Big news was released Thursday afternoon as Michael Silverman of the Boston Herald is reporting that Red sox owner John Henry wants to lead the way in changing the name of Yawkey Way. This has been a point of discussion among many Red Sox fans for years, as Tom Yawkey and his family’s ownership of the team was one that was marred by racism. It’s easy to call him a product of his time, and there’s an element to that, but you can’t simply blame all of Yawkey’s flaws on when he grew up. His racism was a problem even for his time. The Red Sox were the last team in baseball to sign a player of color, and Yawkey most famously passed up a chance to sign Jackie Robinson two years before he signed with the Dodgers. He also passed up a chance to sign Willie Mays.
Even putting aside the moral questions of honoring someone like Yawkey in this way, it has always felt strange to honor a man for whom a big part of his legacy was making the team actively worse. Of course, we also shouldn’t put aside the moral aspect of this either. The Red Sox, and specifically Henry, are finally uncomfortable enough about this strong association with Yawkey’s time owning the team and are ready to push for a change.
There are many interesting tidbits included in the report linked above, but among them is that Henry has supposedly taken this issue up with other mayors in previous years, but they “didn’t want to open up that can of worms.” For a city with the racial history of Boston, that is certainly disheartening. It is, though, good to hear that we are finally ready for a change. Henry also makes it a point to say that this change would not and will not completely wipe out the legacy of the Yawkeys. Although their racist past is not one that should be swept aside by any measure, the family’s charitable organization has done a lot of good in the city of Boston and continues to do so to this day.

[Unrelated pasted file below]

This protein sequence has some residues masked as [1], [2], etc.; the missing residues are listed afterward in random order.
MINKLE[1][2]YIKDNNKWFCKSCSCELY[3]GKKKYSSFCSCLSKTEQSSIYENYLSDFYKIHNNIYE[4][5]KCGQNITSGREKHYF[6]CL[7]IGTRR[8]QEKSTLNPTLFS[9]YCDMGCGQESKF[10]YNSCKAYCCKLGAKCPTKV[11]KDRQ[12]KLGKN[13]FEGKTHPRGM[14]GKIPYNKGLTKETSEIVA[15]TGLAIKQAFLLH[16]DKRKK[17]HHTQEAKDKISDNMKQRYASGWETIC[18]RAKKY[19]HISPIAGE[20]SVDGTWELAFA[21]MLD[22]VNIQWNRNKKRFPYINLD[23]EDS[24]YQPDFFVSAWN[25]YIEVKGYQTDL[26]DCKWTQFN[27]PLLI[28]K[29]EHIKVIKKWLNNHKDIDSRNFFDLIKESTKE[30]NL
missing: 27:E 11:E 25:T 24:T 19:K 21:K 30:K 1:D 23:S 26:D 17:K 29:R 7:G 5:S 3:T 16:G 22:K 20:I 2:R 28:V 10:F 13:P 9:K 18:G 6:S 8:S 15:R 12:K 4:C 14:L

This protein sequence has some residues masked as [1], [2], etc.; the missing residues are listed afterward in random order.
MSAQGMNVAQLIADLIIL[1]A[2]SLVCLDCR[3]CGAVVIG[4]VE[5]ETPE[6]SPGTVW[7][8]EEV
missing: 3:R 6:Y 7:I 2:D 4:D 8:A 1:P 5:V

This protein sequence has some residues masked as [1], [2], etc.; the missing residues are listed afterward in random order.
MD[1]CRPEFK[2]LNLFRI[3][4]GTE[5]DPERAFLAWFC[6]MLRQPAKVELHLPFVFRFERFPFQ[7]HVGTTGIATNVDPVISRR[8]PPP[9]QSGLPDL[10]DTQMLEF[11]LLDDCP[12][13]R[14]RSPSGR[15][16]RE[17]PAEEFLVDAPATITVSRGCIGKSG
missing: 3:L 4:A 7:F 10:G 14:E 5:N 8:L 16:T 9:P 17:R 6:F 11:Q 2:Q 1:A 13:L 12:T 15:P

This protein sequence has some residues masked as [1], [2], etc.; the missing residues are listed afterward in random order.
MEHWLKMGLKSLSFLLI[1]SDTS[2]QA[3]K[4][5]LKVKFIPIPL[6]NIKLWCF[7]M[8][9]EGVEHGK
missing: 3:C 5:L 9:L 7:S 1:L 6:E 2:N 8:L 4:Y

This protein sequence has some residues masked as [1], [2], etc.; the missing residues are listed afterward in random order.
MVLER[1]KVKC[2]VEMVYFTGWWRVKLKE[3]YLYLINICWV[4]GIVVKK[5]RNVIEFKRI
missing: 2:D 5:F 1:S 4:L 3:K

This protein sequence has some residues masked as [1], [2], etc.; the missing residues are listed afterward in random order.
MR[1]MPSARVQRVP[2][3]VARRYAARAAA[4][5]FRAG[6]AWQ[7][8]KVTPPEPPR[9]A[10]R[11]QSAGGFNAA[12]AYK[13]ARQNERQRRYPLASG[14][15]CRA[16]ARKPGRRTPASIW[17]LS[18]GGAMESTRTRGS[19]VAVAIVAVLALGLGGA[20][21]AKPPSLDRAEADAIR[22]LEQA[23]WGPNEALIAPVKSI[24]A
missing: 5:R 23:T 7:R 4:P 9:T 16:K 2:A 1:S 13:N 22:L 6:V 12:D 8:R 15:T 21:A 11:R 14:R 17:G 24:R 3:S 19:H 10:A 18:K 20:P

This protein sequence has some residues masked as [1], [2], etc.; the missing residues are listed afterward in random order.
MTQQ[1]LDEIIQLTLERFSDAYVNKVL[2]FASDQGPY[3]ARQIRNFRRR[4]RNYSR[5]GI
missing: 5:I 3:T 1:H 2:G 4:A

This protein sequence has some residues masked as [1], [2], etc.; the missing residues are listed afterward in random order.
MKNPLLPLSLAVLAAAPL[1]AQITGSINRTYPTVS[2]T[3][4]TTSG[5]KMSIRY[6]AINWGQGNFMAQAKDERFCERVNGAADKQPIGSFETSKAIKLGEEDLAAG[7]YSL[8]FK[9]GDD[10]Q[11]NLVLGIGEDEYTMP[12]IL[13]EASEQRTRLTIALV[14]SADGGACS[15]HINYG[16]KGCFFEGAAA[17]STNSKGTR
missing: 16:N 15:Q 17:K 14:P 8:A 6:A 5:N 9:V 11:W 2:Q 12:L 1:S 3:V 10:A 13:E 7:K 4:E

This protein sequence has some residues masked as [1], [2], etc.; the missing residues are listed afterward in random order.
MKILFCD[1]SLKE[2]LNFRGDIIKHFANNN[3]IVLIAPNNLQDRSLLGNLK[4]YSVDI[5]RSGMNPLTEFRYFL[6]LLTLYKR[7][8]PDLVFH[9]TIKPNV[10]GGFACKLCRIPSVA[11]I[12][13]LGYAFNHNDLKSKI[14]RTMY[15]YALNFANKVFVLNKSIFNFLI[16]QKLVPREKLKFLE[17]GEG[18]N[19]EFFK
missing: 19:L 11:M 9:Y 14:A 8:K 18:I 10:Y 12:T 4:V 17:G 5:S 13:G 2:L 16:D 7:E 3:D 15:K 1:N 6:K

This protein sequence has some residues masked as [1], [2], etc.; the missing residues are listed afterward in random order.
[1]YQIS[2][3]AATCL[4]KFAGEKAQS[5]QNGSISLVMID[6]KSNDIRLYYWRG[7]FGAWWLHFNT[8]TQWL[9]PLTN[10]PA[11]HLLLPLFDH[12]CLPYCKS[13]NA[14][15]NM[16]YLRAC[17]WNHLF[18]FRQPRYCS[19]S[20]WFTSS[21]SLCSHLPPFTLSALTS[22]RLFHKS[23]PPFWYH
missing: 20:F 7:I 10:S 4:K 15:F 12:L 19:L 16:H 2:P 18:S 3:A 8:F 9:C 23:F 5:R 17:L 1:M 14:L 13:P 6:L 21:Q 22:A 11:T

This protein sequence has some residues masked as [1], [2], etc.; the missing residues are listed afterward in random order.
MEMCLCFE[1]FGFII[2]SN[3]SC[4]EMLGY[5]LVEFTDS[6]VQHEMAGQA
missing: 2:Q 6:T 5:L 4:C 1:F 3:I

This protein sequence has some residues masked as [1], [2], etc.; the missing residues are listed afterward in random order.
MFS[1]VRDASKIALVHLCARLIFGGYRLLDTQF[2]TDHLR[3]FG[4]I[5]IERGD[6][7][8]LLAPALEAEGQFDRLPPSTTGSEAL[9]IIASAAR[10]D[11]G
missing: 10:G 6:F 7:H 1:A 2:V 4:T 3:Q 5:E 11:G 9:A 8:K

As far as the new name goes, there are still steps to go in this process before we can even get to this point. The street is part of the city, so the Red Sox can only push for a change before the city itself pushes through a change. Hopefully we will reach that point, and then the discussion of a new name can become more serious. In the meantime, I think it would be appropriate to name the street after a person of color who has had a massive, positive impact on the Red Sox organization. As old friend Marc Normandin wrote just last year, the perfect candidate in that respect would be David Ortiz. Pedro Martinez, of course, could be another example. For now, though, let’s just celebrate the Red Sox taking a step in the right direction and hope the city of Boston is ready to do the same.